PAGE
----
Capital Markets

CFOs: Yes, We Worry

Nearly all finance executives' confidence in the economy has plummeted, reports FEI.
Stephen TaubJanuary 30, 2008

Chief financial officers have become more pessimistic about the economy, according to a new survey.

Financial Executives International and Baruch College’s Zicklin School of Business found that CFO optimism has fallen 19 percent over the past year. What’s more, nearly 100 percent of the CFOs are as concerned about recession or more concerned about one occurring than they were last quarter.

These findings are consistent with the results in the latest Duke University/CFO magazine Global Business Outlook Survey, which found a record-breaking 72 percent of CFOs are less optimistic about the economy than they were last quarter, while just 9 percent are more optimistic. Pessimistic survey respondents outnumbered optimistic ones by an 8-to-1 margin. In addition, 40 percent of CFOs predicted a recession in 2008.

Similar to their recession fears, CFOs are nearly unanimous in their negative outlook when it comes to inflation. In the most recent FEI-Baruch quarterly survey, more than 95 percent of 361 corporate CFOs reported being as concerned, or more, about inflation than they were last quarter.

They’re are also less upbeat about their own companies. The Optimism Index of CFOs’ companies sank from the prior quarter, which had already hit a three-year low.

It’s little surprise, then, that the majority of the survey respondents cited the economy as the most important issue when evaluating the U.S. presidential candidates. The second and third most frequently cited priorities for choosing the next president are the war in Iraq and taxes, which were each cited by 34 percent of the CFOs.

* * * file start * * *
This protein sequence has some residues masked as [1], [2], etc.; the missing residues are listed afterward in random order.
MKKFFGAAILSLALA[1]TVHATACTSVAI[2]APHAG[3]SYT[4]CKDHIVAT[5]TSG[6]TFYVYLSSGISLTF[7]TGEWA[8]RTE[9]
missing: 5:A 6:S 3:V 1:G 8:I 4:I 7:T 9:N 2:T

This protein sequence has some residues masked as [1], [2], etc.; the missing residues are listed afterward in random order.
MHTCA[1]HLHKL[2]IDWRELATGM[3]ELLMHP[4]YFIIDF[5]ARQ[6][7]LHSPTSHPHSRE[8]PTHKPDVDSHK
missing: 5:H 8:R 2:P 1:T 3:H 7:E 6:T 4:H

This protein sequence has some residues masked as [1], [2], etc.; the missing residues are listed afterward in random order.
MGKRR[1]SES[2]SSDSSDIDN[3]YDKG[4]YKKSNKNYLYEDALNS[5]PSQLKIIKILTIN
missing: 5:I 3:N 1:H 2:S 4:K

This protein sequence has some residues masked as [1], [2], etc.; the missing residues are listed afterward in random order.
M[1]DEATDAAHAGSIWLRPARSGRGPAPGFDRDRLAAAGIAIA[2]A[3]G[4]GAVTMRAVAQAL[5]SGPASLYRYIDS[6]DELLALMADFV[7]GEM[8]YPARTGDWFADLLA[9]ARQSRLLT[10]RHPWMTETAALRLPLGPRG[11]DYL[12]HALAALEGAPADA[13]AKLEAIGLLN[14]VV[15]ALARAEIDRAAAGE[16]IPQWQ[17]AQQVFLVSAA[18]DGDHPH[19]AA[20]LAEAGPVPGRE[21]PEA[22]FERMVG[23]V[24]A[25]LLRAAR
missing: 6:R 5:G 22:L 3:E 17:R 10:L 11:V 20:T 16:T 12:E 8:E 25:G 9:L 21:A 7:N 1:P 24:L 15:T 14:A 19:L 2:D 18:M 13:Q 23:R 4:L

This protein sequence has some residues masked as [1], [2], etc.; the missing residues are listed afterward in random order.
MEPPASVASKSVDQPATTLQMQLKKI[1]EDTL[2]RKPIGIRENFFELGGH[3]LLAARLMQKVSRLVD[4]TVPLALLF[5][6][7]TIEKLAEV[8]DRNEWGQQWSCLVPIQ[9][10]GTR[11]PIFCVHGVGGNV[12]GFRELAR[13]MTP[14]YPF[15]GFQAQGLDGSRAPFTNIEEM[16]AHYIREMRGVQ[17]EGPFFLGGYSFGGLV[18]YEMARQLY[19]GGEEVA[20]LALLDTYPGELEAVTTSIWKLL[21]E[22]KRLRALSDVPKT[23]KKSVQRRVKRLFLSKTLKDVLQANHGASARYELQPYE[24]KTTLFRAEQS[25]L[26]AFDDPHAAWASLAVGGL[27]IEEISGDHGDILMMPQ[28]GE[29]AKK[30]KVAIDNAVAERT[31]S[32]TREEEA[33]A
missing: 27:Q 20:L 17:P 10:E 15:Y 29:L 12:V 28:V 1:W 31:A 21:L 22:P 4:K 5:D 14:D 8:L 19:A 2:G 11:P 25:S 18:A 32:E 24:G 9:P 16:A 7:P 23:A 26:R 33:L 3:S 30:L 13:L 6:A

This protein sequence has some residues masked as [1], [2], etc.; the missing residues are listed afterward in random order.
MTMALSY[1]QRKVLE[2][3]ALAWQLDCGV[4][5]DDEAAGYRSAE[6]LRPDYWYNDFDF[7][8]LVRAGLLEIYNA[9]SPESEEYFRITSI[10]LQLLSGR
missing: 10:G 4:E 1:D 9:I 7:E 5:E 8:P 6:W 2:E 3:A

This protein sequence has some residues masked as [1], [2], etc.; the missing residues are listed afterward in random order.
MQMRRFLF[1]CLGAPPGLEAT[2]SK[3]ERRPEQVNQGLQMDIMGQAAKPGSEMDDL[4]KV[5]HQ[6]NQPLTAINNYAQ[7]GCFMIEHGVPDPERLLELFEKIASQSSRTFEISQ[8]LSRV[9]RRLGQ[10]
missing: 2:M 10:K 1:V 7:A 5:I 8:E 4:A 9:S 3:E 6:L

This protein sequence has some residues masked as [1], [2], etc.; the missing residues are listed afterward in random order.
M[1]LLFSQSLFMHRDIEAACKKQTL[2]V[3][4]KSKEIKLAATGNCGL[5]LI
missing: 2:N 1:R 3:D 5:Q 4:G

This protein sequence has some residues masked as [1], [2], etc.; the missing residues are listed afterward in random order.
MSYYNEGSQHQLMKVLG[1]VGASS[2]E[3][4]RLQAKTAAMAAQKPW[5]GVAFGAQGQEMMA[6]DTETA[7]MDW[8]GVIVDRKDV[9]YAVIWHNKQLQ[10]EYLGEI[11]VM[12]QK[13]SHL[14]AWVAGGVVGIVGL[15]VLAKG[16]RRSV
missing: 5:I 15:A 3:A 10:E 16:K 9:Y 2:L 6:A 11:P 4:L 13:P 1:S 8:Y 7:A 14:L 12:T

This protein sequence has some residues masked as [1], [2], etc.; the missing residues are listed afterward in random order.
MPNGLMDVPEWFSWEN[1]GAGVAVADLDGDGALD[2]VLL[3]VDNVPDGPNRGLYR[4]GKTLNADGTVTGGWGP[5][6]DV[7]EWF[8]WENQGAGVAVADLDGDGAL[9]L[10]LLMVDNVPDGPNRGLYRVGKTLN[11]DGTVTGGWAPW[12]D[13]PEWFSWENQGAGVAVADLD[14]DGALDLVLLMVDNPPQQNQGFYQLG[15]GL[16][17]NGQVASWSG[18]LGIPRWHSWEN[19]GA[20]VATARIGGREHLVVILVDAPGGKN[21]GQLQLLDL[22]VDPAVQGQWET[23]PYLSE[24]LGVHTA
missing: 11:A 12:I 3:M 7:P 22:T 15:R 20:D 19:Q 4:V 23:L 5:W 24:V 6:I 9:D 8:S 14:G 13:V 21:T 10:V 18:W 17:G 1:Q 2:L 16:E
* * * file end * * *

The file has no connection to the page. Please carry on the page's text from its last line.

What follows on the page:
“It is clear that the state of the economy is the number-one thing on everyone’s mind, and CFOs of course are no exception, from how they will choose the next leader of our nation, to what keeps them up at night,” said John Elliott, dean of the Zicklin School. “Volatility in the financial markets and crisis in the credit industry, paired with weakness of the dollar, have led to real and immediate concerns by CFOs about recession and inflation.”

Drilling further down, CFOs said the top economic worries for 2008 are economic growth and consumer spending.

“It appears we have moved from a position of possibility to one of certainty as continued signs of weakness permeate the U.S. economy,” said Michael Cangemi, FEI’s president and CEO. “We are dealing with one of the toughest economies in the last decade, and CFOs have certainly had their finger on the pulse as we have watched their optimism towards the U.S. economy continue to drop nearly 20 percent over the past four quarters.”